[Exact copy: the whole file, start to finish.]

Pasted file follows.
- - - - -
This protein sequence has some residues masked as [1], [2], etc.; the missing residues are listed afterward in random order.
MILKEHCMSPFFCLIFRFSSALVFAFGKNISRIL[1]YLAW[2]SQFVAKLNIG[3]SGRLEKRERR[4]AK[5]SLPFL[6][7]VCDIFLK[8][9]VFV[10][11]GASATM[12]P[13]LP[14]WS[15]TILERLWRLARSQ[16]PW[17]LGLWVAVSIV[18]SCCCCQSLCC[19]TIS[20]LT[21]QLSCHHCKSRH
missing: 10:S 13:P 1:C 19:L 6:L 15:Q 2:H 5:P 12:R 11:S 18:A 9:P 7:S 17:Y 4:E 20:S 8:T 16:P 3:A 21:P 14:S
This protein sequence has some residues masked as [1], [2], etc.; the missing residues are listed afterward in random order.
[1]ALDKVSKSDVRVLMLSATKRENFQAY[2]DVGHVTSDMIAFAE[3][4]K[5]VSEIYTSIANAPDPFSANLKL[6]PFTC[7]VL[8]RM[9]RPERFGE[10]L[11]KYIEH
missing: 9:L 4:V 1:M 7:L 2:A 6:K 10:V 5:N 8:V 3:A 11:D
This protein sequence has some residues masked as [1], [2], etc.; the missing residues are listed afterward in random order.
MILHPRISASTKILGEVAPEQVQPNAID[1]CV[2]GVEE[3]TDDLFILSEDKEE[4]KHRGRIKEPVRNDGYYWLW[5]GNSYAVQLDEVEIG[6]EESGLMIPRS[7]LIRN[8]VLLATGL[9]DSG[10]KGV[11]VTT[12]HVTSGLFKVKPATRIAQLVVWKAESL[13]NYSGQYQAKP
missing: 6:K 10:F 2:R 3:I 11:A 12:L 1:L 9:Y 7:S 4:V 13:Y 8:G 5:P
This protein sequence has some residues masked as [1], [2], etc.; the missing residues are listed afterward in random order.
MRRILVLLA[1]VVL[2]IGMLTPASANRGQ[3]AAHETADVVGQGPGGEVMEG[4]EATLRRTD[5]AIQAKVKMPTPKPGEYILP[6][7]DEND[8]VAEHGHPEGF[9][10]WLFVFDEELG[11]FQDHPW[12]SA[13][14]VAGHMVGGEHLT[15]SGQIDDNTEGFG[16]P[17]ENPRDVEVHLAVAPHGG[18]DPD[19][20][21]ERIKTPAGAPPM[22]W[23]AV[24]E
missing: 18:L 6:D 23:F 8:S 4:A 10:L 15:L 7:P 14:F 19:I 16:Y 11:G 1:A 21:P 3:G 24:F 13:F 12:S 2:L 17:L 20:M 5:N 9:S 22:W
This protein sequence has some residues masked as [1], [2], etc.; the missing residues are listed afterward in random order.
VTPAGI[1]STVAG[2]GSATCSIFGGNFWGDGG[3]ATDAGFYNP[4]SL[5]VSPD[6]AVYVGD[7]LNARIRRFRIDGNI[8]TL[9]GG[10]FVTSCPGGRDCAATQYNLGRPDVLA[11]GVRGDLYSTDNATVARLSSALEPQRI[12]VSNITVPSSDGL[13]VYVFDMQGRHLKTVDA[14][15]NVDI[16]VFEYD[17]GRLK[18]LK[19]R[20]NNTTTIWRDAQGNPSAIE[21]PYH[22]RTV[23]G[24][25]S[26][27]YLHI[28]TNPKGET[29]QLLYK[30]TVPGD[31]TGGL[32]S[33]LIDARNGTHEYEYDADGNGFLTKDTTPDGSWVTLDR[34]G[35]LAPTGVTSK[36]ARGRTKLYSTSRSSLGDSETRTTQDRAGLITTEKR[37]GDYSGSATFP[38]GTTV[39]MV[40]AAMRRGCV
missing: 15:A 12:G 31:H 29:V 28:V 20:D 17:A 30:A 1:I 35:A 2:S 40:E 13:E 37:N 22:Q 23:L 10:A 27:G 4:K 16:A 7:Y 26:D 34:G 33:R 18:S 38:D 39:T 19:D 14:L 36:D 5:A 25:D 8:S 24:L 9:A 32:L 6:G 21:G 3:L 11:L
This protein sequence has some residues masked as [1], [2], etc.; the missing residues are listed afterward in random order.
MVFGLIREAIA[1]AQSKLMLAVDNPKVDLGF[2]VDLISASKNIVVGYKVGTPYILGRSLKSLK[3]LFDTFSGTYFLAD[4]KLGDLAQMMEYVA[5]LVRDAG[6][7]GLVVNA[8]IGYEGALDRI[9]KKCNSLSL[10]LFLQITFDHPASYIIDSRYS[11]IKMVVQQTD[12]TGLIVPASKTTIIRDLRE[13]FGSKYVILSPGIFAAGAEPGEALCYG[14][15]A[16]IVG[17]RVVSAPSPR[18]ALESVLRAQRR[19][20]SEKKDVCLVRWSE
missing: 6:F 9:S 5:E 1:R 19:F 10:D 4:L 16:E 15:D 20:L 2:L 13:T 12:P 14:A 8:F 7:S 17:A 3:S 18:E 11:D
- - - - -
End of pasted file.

This protein sequence has some residues masked as [1], [2], etc.; the missing residues are listed afterward in random order.
MILKEHCMSPFFCLIFRFSSALVFAFGKNISRIL[1]YLAW[2]SQFVAKLNIG[3]SGRLEKRERR[4]AK[5]SLPFL[6][7]VCDIFLK[8][9]VFV[10][11]GASATM[12]P[13]LP[14]WS[15]TILERLWRLARSQ[16]PW[17]LGLWVAVSIV[18]SCCCCQSLCC[19]TIS[20]LT[21]QLSCHHCKSRH
missing: 10:S 13:P 1:C 19:L 6:L 15:Q 2:H 5:P 12:R 11:S 18:A 9:P 7:S 17:Y 4:E 20:S 8:T 16:P 3:A 21:P 14:S
This protein sequence has some residues masked as [1], [2], etc.; the missing residues are listed afterward in random order.
[1]ALDKVSKSDVRVLMLSATKRENFQAY[2]DVGHVTSDMIAFAE[3][4]K[5]VSEIYTSIANAPDPFSANLKL[6]PFTC[7]VL[8]RM[9]RPERFGE[10]L[11]KYIEH
missing: 9:L 4:V 1:M 7:L 2:A 6:K 10:V 5:N 8:V 3:A 11:D
This protein sequence has some residues masked as [1], [2], etc.; the missing residues are listed afterward in random order.
MILHPRISASTKILGEVAPEQVQPNAID[1]CV[2]GVEE[3]TDDLFILSEDKEE[4]KHRGRIKEPVRNDGYYWLW[5]GNSYAVQLDEVEIG[6]EESGLMIPRS[7]LIRN[8]VLLATGL[9]DSG[10]KGV[11]VTT[12]HVTSGLFKVKPATRIAQLVVWKAESL[13]NYSGQYQAKP
missing: 6:K 10:F 2:R 3:I 11:A 12:L 1:L 9:Y 7:S 4:V 13:Y 8:G 5:P
This protein sequence has some residues masked as [1], [2], etc.; the missing residues are listed afterward in random order.
MRRILVLLA[1]VVL[2]IGMLTPASANRGQ[3]AAHETADVVGQGPGGEVMEG[4]EATLRRTD[5]AIQAKVKMPTPKPGEYILP[6][7]DEND[8]VAEHGHPEGF[9][10]WLFVFDEELG[11]FQDHPW[12]SA[13][14]VAGHMVGGEHLT[15]SGQIDDNTEGFG[16]P[17]ENPRDVEVHLAVAPHGG[18]DPD[19][20][21]ERIKTPAGAPPM[22]W[23]AV[24]E
missing: 18:L 6:D 23:F 8:S 4:A 10:L 15:L 7:P 14:F 19:I 16:Y 11:G 1:A 21:P 3:G 24:F 13:F 12:S 2:L 17:L 20:M 5:N 9:S 22:W
This protein sequence has some residues masked as [1], [2], etc.; the missing residues are listed afterward in random order.
VTPAGI[1]STVAG[2]GSATCSIFGGNFWGDGG[3]ATDAGFYNP[4]SL[5]VSPD[6]AVYVGD[7]LNARIRRFRIDGNI[8]TL[9]GG[10]FVTSCPGGRDCAATQYNLGRPDVLA[11]GVRGDLYSTDNATVARLSSALEPQRI[12]VSNITVPSSDGL[13]VYVFDMQGRHLKTVDA[14][15]NVDI[16]VFEYD[17]GRLK[18]LK[19]R[20]NNTTTIWRDAQGNPSAIE[21]PYH[22]RTV[23]G[24][25]S[26][27]YLHI[28]TNPKGET[29]QLLYK[30]TVPGD[31]TGGL[32]S[33]LIDARNGTHEYEYDADGNGFLTKDTTPDGSWVTLDR[34]G[35]LAPTGVTSK[36]ARGRTKLYSTSRSSLGDSETRTTQDRAGLITTEKR[37]GDYSGSATFP[38]GTTV[39]MV[40]AAMRRGCV
missing: 15:A 12:G 31:H 29:V 28:V 20:D 17:A 30:A 1:I 35:A 2:S 40:E 13:E 37:N 22:Q 23:L 10:A 27:G 4:K 16:A 7:Y 26:D 34:G 33:R 18:S 38:D 39:T 19:D 14:L 36:D 5:A 25:D 8:S 24:L 9:A 32:L 6:G 21:G 3:L 11:L
This protein sequence has some residues masked as [1], [2], etc.; the missing residues are listed afterward in random order.
MVFGLIREAIA[1]AQSKLMLAVDNPKVDLGF[2]VDLISASKNIVVGYKVGTPYILGRSLKSLK[3]LFDTFSGTYFLAD[4]KLGDLAQMMEYVA[5]LVRDAG[6][7]GLVVNA[8]IGYEGALDRI[9]KKCNSLSL[10]LFLQITFDHPASYIIDSRYS[11]IKMVVQQTD[12]TGLIVPASKTTIIRDLRE[13]FGSKYVILSPGIFAAGAEPGEALCYG[14][15]A[16]IVG[17]RVVSAPSPR[18]ALESVLRAQRR[19][20]SEKKDVCLVRWSE
missing: 6:F 9:S 5:E 1:R 19:F 10:D 4:L 16:E 15:D 20:L 2:L 13:T 12:P 14:A 8:F 7:S 17:A 3:S 18:E 11:D